Hi, I’m Faye with Residential Property Management. One of the most common questions we get from landlords is whether pets should be allowed in a rental home, so today we are talking about pet policies and how to decide whether or not to allow animals into your house.
You always have the option of saying no to pets. Your pet policy can be one of simple refusal. That’s your choice. However, remember that the Portland area is very pet-friendly. People like their animals, and at least half of your prospective renters will have a pet. When you refuse to rent to people with pets, you are excluding at least half of your potential renters from applying to live in your home. They won’t be willing to give up their cherished dog just to move into your house. They won’t even consider renting your property.
At Residential Property Management in Portland, we have seen every possible side of the pet situation. There have been many, many pets that lived in properties we have managed without creating damage of any kind. We have also had pets do some damage to properties. Additionally, we have seen homes remain vacant longer than they needed to simply because the property owners refused to allow pets. It’s a personal decision that only you can make. There are risks associated with any decision, because if you do allow pets, you risk damage but if you don’t allow pets, you risk a longer vacancy. As a general rule, homes that allow pets seem to rent a bit faster.
Because we don’t like vacancies, we recommend renting to people with pets. All you need to protect yourself and your property is a solid pet policy. You should limit the number of animals you will allow at one time. We have found that limiting a tenant to two pets is adequate in most situations. If you later discover that more than two pets are in the house despite what your rental agreement and your pet policy state, your tenant will be in violation of the lease, and you can take action.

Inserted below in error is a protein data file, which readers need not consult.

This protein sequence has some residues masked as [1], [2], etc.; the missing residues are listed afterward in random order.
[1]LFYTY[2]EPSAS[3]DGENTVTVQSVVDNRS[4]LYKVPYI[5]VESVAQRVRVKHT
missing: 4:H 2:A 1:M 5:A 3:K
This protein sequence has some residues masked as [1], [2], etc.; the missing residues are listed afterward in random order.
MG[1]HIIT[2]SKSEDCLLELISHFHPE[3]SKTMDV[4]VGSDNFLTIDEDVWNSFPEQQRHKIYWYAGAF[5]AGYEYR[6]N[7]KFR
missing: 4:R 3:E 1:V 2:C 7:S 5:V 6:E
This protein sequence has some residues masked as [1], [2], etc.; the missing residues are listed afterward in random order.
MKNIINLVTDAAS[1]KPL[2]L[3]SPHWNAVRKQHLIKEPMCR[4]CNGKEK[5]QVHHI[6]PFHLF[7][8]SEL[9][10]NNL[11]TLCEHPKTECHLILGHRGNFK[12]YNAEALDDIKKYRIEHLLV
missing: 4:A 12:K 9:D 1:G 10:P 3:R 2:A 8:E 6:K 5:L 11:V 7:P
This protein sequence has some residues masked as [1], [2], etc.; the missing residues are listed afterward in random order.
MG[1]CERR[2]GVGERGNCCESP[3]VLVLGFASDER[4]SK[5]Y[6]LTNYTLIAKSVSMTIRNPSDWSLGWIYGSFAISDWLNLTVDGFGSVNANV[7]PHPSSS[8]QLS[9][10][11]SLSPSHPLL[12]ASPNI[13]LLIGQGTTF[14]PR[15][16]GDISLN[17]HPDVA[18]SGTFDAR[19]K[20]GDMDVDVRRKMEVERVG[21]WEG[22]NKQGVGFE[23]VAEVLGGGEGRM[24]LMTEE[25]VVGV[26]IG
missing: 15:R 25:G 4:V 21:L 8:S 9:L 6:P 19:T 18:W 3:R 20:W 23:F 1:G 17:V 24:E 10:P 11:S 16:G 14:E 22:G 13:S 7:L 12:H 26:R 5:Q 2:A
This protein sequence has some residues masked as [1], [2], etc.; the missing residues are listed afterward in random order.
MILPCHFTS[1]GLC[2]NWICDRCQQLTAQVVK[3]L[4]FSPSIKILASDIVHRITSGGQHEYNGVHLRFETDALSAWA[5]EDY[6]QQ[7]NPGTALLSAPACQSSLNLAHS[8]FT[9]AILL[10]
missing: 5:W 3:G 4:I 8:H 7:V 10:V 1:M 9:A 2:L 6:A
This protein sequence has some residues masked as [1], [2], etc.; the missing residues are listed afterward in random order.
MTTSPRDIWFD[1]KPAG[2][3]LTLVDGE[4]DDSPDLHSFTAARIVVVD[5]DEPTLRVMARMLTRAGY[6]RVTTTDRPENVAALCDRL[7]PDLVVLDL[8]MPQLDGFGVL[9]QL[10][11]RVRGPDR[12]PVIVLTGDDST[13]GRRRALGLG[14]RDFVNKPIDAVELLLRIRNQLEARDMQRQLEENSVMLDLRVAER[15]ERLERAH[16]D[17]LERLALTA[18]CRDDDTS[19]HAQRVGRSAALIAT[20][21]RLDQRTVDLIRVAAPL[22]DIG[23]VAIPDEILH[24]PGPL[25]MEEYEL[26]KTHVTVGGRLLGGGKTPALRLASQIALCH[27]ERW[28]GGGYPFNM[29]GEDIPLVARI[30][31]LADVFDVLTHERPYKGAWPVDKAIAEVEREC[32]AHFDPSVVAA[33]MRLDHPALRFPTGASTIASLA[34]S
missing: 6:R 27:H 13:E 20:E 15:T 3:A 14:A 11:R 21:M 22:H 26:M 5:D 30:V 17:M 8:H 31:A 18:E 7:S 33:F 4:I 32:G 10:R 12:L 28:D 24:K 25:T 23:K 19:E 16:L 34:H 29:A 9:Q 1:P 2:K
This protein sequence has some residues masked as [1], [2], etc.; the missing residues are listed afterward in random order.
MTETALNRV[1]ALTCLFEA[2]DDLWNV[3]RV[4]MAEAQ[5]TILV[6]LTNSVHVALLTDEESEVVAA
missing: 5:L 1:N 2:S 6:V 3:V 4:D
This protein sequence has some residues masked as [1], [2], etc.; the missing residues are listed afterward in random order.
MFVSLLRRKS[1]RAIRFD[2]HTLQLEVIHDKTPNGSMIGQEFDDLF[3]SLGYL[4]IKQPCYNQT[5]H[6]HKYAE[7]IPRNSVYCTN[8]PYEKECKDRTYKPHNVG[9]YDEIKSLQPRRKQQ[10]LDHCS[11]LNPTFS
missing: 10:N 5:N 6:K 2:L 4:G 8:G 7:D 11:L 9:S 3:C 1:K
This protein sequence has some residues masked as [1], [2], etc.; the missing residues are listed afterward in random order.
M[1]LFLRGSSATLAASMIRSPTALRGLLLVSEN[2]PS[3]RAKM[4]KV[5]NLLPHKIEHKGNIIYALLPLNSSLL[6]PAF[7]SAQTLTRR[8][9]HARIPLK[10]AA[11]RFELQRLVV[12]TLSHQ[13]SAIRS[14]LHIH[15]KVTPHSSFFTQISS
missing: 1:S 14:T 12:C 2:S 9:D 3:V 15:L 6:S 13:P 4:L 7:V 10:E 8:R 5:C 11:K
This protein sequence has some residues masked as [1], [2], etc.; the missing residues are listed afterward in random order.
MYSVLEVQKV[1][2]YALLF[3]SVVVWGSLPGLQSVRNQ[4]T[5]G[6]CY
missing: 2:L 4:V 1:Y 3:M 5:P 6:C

You can always place some restrictions on pet size. For example, you can allow small dogs only or you can be willing to rent to people with cats, but no dogs. Define your pet policy so that it’s customized to what you’re comfortable with. We define a small pet as an animal weighing 25 pounds or less and a large pet as anything heavier than 25 pounds.
Consider asking for an additional security deposit when pets are involved. We collect an additional $500 security deposit for small pets and an additional $1,000 security deposit for large pets. Another recommendation we make is that your pet policy stipulate that all pets must be at least two years old. This will help mitigate the likelihood of pet damage.
If you have any questions about pet policies, or you need help establishing one of your own, please contact us at Residential Property Management, Inc.